The Hundred Lies of Lizzie Lovett (ARC)| Book Review & Q&A

Author: Chelsea Sedoti

Rating: 4/5 Stars

Publisher: Sourcebooks

Publication Date: January 3, 2017


A teenage misfit named Hawthorn Creely inserts herself in the investigation of missing person Lizzie Lovett, who disappeared mysteriously while camping with her boyfriend. Hawthorn doesn’t mean to interfere, but she has a pretty crazy theory about what happened to Lizzie. In order to prove it, she decides to immerse herself in Lizzie’s life. That includes taking her job… and her boyfriend. It’s a huge risk — but it’s just what Hawthorn needs to find her own place in the world.


Thank you so much to the publishing company, Raincoast Publishing, for sending me an advance copy of this novel in exchange for my honest opinion.

First off, this book is gripping, yet intertwines a strange tale of the hunt for a missing girl, which just happens to be one of the most memorable girls from high school. The Hundred Lies of Lizzie Lovett is a twisty, complicated and compulsively-readable book that features one of the most complex and fascinating characters in any book I’ve ever read.

Hawthorn Creely, the main character, is tough but also extremely vulnerable, hurt by what other people say but still capable of absolutely DESTROYING her enemies (I would seriously read a whole book of her brutal comebacks). Hawthorn is funny/kind/hurt/blunt/lonely/private/pessimistic/hopeful. Her presence appears very human-like, in both her actions and the way she speaks, enabling readers to better understand and connect to the story. I love reading all her insane thoughts and her mind drifting and roaming to all those exciting places. I felt connected to her.

The overall plot is a mystery, which is the sudden disappearance of Lizzie Lovett. Hawthorn has a theory about what happened, so she decides to investigate. I thought this was GREAT. I was constantly guessing and trying to figure out what happened to Lizzie, and I found the twists and turns really rewarding.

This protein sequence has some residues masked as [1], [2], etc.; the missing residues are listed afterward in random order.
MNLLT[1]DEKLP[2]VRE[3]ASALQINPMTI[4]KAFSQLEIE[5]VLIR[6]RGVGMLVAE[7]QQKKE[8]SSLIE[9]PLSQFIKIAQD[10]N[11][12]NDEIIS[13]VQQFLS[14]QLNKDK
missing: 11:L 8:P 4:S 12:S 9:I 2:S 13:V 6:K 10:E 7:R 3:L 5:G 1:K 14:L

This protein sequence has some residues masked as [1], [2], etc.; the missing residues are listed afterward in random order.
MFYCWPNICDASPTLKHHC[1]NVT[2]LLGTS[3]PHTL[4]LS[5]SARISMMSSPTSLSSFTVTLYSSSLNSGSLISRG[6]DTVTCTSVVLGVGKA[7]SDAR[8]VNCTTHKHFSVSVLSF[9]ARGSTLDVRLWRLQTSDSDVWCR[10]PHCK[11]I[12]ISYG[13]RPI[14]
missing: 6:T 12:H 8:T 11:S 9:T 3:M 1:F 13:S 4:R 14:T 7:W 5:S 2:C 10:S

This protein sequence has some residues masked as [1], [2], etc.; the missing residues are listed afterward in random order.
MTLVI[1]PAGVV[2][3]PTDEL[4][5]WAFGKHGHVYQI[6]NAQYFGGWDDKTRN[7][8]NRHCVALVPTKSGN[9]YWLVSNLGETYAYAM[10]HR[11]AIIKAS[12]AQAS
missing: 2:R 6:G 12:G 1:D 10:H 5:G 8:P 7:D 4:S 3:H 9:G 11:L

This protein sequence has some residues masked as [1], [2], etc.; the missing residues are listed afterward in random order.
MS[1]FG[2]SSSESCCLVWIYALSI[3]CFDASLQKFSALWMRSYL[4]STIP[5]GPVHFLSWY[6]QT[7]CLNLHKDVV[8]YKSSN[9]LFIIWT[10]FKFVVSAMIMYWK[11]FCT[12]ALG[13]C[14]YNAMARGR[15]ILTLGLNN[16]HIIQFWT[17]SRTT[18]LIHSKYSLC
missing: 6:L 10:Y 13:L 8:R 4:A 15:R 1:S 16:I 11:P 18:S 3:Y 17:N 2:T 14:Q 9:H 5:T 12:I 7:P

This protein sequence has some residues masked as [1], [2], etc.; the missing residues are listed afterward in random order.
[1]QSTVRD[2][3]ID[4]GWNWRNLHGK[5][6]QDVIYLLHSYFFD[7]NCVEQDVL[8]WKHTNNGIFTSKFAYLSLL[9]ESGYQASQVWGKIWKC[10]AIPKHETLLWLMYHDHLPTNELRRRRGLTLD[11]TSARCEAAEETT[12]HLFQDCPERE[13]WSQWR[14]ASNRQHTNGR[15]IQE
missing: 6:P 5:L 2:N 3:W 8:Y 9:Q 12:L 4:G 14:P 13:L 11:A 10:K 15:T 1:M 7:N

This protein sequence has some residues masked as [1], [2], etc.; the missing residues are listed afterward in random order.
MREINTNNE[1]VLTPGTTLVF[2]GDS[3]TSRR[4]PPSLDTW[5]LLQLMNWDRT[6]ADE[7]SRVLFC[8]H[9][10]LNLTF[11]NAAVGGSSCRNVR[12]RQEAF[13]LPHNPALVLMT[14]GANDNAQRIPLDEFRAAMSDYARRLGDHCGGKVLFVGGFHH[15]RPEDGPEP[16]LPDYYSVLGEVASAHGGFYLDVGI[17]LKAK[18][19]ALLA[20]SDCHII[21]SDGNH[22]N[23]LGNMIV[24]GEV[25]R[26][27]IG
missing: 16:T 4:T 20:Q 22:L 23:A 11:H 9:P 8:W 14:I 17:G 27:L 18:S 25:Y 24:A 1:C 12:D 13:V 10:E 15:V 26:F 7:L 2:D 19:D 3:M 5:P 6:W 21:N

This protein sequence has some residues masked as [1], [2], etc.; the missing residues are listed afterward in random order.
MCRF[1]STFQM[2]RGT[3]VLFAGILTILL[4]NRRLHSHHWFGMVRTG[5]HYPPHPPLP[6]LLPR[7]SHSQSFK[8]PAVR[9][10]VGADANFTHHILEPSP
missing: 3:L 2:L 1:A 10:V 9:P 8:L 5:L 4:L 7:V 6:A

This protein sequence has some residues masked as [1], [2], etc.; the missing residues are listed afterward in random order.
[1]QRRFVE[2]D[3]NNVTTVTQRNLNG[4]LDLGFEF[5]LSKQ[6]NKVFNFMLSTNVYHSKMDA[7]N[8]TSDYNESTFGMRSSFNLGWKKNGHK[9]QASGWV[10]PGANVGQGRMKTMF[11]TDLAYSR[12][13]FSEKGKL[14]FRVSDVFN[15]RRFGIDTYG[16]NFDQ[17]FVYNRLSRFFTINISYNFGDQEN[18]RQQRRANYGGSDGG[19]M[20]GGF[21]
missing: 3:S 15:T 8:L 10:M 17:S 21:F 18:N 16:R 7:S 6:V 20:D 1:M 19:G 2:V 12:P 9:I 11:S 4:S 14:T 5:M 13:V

To sum it all up, I really enjoyed this book. I think it’s a totally fresh read for YA, especially since ideas get used and reused, and I haven’t read anything like this before. I highly recommend that everyone goes and check this book out. Perfect for a quick read when you are in a reading slump 🙂

Q & A With Chelsea Sedoti

Screen Shot 2017-01-06 at 6.13.38 PM.jpg

What inspired you to write this novel? Was it a past experience, inspiration or a story that you have always wanted to tell?

The Hundred Lies of Lizzie Lovett started a lot like Hawthorn’s journey in the book: With a newspaper article about a missing girl.

It wasn’t the most mysterious disappearance I’d ever read about. The girl had gone hiking and hadn’t returned. A lot of people thought she’d run away. But despite the seemingly straightforward story, and the fact that the girl was a complete stranger to me, I felt oddly drawn to the case.

So drawn to it, that I started checking daily for updates. I went online and read message boards where people speculated about where the girl had gone. I clipped articles about the disappearance from the newspaper.

After a couple weeks, it struck me that I was being really weird and obsessive about a girl I didn’t even know. And that got me thinking about how much stranger the situation could potentially get.

Say, for instance, there was a character who latched on to a missing persons case in a similar way. Say this character became more and more entangled in the situation. She’d probably come up with her own theory about the disappearance. A theory too ridiculous to be believed.

And that’s how Hawthorn Creely was born.

Once the idea became fully developed, I knew I needed to write Hawthorn’s story.

These days, whenever I see an article that catches my attention, or hear a snippet of conversation that sparks an idea, I make sure to write the idea down. Who knows? It might turn into a new book.



Leave a Reply

Fill in your details below or click an icon to log in: Logo

You are commenting using your account. Log Out / Change )

Twitter picture

You are commenting using your Twitter account. Log Out / Change )

Facebook photo

You are commenting using your Facebook account. Log Out / Change )

Google+ photo

You are commenting using your Google+ account. Log Out / Change )

Connecting to %s